Step 5: Look at the web agency’s website
Visit the websites of your shortlisted web agencies. Good web agencies will have professional, up-to-date websites. Steer clear of web agencies with old, out-of-date websites that have poor navigation or that load slowly. If an agency can’t create a brilliant website for themselves, it’s unlikely they’ll be able to do better for their clients.
Step 6: Review previous clients
Look for a list of past and present clients. See if an agency has created similar websites for businesses targeting your audience.
Testimonials are important, too. These should include the client’s name, company name and web address. Some web agencies include case studies about the client’s project which can provide insights into the agency’s capabilities and working practices.
Step 7: Online reviews
Search for independent reviews of an agency using sites such as Yelp, Google and Facebook. Positive reviews are a good indicator that the agency provides a good service to clients. Look at the poor reviews and identify any common themes, such as poor communication, that could be a deal breaker for you.
Step 8: Interview the web agency
Contact each shortlisted agency and arrange for them to pitch for your business. The agency should ask plenty of questions too – a good web agency will seek to fully understand your goals so it can deliver the best possible results.
Questions to ask an agency
- Will the agency both design and build the website? Make sure both are included in the project quote.
- Can they achieve a website on time, within budget, and meeting all your business goals?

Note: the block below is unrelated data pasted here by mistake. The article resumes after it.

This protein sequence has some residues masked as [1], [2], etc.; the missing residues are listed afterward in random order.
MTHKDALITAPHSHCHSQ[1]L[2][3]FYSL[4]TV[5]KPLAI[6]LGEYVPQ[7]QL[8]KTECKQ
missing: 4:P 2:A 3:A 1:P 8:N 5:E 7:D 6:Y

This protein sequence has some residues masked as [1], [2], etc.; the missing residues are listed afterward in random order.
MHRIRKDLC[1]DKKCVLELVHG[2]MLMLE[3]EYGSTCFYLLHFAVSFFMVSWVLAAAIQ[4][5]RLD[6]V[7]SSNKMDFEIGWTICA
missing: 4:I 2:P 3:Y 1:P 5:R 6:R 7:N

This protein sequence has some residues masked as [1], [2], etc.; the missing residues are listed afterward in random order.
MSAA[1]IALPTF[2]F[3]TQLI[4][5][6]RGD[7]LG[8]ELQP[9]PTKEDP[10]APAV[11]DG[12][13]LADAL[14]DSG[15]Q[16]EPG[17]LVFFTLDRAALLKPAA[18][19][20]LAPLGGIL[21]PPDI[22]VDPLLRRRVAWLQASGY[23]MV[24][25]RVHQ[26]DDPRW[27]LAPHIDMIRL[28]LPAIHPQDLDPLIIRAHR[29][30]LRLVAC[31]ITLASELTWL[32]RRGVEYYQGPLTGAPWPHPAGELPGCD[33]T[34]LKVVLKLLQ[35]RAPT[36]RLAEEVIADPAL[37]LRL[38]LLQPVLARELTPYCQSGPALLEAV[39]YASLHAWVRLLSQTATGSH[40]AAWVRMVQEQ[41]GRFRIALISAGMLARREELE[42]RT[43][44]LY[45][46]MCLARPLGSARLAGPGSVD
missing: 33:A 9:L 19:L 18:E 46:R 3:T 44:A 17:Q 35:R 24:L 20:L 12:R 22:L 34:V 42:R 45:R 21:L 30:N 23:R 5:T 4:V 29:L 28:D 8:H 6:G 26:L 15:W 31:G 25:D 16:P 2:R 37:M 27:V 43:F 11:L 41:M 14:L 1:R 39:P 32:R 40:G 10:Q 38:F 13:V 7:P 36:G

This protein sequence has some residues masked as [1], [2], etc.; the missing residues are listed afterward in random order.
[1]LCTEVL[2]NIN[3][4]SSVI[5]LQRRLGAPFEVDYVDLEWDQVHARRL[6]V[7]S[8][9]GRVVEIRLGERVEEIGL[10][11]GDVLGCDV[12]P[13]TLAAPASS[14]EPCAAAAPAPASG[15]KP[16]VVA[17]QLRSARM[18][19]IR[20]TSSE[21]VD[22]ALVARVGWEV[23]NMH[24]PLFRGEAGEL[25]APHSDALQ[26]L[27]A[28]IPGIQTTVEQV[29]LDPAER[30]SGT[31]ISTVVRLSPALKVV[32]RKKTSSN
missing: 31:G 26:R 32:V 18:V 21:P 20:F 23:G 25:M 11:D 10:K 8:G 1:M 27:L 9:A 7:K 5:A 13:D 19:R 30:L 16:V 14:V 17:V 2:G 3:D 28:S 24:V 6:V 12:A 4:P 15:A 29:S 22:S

- Do they use a content management system (CMS) to build your website and which one? A CMS is a website platform that makes it easy for non-technical people to easily update their website on their own, giving you more control over your own website. The most popular CMS are WordPress, Drupal and Joomla. Does the web agency offer training in the CMS so you can update and run your website?
- Can they develop mobile-friendly websites?
- Who on the team will be working on the website. You don’t want to be palmed off with junior designers and developers.
- Do they offer SEO services? How will they ensure that your website achieves a high ranking in search – especially against your competitors.
A good web design agency will answer your questions in a professional manner and explain technical terms. Be wary of web agencies that use vague, jargon-heavy terms. It’s very important that you understand what your web agency is talking about. A lack of transparency on the costs involved should raise red flags too.
Once you’ve talked directly to each of your shortlisted agencies, you should be in a good position to make a final choice.
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Reference to any organisation, business and event on this page does not constitute an endorsement or recommendation from the British Business Bank or the UK Government. Whilst we make reasonable efforts to keep the information on this page up to date, we do not guarantee or warrant (implied or otherwise) that it is current, accurate or complete. The information is intended for general information purposes only and does not take into account your personal situation, nor does it constitute legal, financial, tax or other professional advice. You should always consider whether the information is applicable to your particular circumstances and, where appropriate, seek professional or specialist advice or support.